Tatiana Moroz has always had a penchant for singing from of her own unique piece of sheet music. As a singer and songwriter, as well as creator of the first-ever artist cryptocurrency, her quest in recent years has been to create a rhythmic synergy between the worlds of music and blockchain.
Growing up in New Jersey only a short distance from New York City, Moroz always knew that singing was in her blood. While growing up she was profoundly impacted by the ’60s and ’70s music that her mom would play in the car — the likes of Cat Stevens’ Peace Train — and feeling overwhelmed with how music could reflect an idea and cause cultural shifts and real change in the world. She also read a lot of dystopian novels like 1984, Brave New World and Animal Farm that had a profound effect on her worldview and thinking.
She went on to college at the distinguished Berklee College of Music in Boston and after graduating, started working in the top NY recording studios in management, as she says “making music, and observed the music industry from both the artist and studio perspective. It was also around this time that she got politically involved in the liberty movement, an experience that ultimately left her disheartened after seeing how U.S. presidential candidate Ron Paul was treated during the election process by the media and his own party.
I ceased to believe in the system. I kept performing at liberty events because I still loved the ideas and philosophies. Yet all that time though I kept wondering how I could help bring these ideas out in a fun way through music and other means to the masses.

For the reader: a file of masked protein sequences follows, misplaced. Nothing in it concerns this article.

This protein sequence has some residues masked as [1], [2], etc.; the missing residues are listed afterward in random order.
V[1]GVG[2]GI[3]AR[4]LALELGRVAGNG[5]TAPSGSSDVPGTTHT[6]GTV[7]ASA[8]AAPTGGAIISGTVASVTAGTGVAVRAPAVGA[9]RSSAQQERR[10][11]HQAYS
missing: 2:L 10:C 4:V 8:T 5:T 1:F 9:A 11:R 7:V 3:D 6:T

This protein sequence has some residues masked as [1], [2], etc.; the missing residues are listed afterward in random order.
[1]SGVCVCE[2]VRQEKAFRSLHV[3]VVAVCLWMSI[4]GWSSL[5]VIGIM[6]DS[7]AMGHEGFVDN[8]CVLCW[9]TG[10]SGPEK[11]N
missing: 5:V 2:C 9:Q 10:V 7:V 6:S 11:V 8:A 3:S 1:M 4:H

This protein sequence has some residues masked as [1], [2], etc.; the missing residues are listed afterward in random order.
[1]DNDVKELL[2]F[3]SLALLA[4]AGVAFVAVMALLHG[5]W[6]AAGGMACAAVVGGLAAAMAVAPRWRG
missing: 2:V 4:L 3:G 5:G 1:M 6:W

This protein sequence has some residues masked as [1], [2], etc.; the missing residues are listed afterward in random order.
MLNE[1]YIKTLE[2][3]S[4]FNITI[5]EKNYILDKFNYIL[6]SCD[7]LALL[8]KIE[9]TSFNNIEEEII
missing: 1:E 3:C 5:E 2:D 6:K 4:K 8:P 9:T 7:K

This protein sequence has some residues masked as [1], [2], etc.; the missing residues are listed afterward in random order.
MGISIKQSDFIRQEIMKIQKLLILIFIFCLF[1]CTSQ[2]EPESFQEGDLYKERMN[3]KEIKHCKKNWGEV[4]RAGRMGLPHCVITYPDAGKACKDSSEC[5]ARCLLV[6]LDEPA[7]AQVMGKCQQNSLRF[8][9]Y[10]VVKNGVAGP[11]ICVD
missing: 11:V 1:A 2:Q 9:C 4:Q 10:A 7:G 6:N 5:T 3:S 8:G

In early 2015, Moroz founded Crypto Media Hub, a marketing, advertising, and PR consultancy firm. Her clients include the likes of Keep Key, Netki, Gem, Dash, and Vaultoro among others. And she continues to maintain strong ties with the liberty community, having just performed at the National Libertarian Party Convention in Orlando, Florida. She was also recently was interviewed by talk show host and media celebrity John Stossel about Bitcoin and music, which she says “was a real treat.”
Moroz says that when she first heard about bitcoin, she was totally bored. “It sounded so complicated, annoying, and unnecessary. I did purchase some at $11 and when it went up, I paid more attention.” Later while on a road trip in September 2013 with famed libertarian anarchist. Jeffrey Tucker, she got hooked.
“I began imagining the possibilities, the incredible creativity, and how people from all backgrounds around the world were making something through a collective effort. We didn’t have to hold “End the War” signs outside government buildings in the freezing cold. We no longer had to beg for our rights. Rather we were choosing to make solutions through this technology and many others. This was the shameless creation of a wonderful new world, and there was nothing anyone could do to stop it.”
As a musician, the next logical step for Moroz was to create a musical jingle about it because she thought that something fun was needed to teach people about it. “I wanted to contribute my own song that hopefully spoke to the soul of Bitcoin and its possibilities. Everyone at the debut in Buenos Aires at the Latin American Bitcoin Conference in Decembr of 2013 really seemed to like it, and I was welcomed into the community.”
The blockchain’s creative disruption in the music industry